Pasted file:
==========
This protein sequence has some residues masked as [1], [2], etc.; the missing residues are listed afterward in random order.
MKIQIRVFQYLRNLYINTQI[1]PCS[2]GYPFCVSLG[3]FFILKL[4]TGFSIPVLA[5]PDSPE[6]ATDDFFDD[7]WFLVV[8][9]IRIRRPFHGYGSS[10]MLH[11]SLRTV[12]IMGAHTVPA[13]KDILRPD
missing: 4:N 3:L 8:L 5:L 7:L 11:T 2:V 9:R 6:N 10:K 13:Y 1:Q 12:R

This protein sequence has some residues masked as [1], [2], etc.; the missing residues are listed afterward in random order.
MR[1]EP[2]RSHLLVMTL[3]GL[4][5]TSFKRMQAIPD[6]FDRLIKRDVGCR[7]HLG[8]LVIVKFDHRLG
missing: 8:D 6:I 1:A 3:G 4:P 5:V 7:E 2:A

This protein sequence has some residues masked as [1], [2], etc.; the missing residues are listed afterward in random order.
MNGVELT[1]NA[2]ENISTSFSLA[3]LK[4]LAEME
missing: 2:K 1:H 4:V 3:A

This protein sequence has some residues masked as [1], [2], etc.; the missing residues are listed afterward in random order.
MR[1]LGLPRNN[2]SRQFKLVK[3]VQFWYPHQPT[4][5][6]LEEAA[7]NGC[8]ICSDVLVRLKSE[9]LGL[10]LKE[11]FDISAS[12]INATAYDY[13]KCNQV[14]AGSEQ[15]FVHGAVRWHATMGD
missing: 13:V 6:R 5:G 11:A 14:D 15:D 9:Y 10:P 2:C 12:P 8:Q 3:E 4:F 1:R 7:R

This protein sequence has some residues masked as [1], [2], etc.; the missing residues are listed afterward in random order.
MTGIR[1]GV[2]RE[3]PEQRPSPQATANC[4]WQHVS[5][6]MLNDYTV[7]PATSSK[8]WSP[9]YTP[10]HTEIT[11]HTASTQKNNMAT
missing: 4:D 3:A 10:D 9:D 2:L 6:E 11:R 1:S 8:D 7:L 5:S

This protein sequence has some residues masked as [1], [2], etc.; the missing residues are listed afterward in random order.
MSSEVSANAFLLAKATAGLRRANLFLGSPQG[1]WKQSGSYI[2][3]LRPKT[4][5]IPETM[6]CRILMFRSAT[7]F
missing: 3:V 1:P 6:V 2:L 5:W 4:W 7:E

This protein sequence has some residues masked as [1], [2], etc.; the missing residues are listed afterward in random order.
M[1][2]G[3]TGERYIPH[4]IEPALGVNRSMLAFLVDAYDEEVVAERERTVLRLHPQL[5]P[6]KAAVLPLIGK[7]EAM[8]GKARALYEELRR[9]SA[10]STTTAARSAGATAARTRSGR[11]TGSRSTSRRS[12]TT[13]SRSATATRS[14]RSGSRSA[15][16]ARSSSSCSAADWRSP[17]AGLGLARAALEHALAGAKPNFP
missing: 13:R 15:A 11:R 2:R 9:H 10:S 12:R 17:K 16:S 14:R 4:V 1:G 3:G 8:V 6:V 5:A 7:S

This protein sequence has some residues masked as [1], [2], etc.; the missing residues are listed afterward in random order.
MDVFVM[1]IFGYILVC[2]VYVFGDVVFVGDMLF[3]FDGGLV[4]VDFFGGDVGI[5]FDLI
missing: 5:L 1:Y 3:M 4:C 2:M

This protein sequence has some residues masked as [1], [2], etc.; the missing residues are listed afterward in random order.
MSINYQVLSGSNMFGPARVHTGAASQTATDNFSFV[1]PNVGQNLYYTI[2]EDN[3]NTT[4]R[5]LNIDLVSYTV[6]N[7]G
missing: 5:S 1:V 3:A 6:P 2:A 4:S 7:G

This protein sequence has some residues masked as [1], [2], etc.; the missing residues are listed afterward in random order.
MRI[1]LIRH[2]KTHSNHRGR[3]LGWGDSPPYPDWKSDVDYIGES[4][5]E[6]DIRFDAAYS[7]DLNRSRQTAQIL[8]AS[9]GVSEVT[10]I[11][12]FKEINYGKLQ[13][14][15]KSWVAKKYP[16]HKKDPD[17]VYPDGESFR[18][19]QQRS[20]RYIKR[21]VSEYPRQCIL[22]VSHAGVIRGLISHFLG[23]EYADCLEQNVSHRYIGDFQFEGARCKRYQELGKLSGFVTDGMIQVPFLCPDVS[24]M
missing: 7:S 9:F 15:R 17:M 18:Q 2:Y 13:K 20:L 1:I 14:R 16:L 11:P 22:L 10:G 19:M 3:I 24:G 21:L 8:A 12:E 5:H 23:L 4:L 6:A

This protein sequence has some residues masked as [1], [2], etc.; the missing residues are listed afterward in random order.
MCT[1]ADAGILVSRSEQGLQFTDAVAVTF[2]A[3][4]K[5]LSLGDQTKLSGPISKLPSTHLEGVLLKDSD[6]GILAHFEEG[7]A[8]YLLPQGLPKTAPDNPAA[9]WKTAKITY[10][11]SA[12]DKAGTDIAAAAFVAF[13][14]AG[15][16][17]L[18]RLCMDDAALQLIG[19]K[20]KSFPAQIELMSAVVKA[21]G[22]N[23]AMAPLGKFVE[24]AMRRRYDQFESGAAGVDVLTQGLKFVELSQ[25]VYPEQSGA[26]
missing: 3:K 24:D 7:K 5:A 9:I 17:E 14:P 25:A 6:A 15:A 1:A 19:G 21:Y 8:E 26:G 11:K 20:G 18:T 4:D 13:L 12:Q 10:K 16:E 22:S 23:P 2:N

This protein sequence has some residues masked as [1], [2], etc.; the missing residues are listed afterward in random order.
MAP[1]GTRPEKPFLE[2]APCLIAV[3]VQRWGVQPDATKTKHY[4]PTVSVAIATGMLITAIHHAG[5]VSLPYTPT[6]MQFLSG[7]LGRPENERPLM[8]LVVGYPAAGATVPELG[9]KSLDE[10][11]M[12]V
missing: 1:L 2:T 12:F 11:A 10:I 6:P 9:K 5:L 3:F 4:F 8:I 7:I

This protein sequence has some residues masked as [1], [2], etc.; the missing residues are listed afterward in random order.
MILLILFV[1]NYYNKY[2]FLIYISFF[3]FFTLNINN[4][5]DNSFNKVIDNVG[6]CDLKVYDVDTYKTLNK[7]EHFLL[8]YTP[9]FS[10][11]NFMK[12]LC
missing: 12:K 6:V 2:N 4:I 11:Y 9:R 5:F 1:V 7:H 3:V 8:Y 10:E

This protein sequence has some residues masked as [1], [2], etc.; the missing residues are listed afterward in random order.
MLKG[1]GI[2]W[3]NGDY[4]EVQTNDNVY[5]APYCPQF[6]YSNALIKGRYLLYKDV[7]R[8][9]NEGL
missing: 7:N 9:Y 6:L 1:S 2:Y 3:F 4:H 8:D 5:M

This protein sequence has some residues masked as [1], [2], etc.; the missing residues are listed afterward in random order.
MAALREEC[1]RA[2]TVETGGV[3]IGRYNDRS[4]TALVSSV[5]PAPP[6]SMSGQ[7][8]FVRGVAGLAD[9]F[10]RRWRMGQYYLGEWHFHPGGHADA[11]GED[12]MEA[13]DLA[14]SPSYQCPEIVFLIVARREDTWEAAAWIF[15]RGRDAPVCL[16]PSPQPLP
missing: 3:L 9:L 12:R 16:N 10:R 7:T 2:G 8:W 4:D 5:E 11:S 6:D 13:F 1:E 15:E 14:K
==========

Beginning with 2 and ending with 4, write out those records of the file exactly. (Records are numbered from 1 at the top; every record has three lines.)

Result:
This protein sequence has some residues masked as [1], [2], etc.; the missing residues are listed afterward in random order.
MR[1]EP[2]RSHLLVMTL[3]GL[4][5]TSFKRMQAIPD[6]FDRLIKRDVGCR[7]HLG[8]LVIVKFDHRLG
missing: 8:D 6:I 1:A 3:G 4:P 5:V 7:E 2:A

This protein sequence has some residues masked as [1], [2], etc.; the missing residues are listed afterward in random order.
MNGVELT[1]NA[2]ENISTSFSLA[3]LK[4]LAEME
missing: 2:K 1:H 4:V 3:A

This protein sequence has some residues masked as [1], [2], etc.; the missing residues are listed afterward in random order.
MR[1]LGLPRNN[2]SRQFKLVK[3]VQFWYPHQPT[4][5][6]LEEAA[7]NGC[8]ICSDVLVRLKSE[9]LGL[10]LKE[11]FDISAS[12]INATAYDY[13]KCNQV[14]AGSEQ[15]FVHGAVRWHATMGD
missing: 13:V 6:R 5:G 11:A 14:D 15:D 9:Y 10:P 2:C 12:P 8:Q 3:E 4:F 1:R 7:R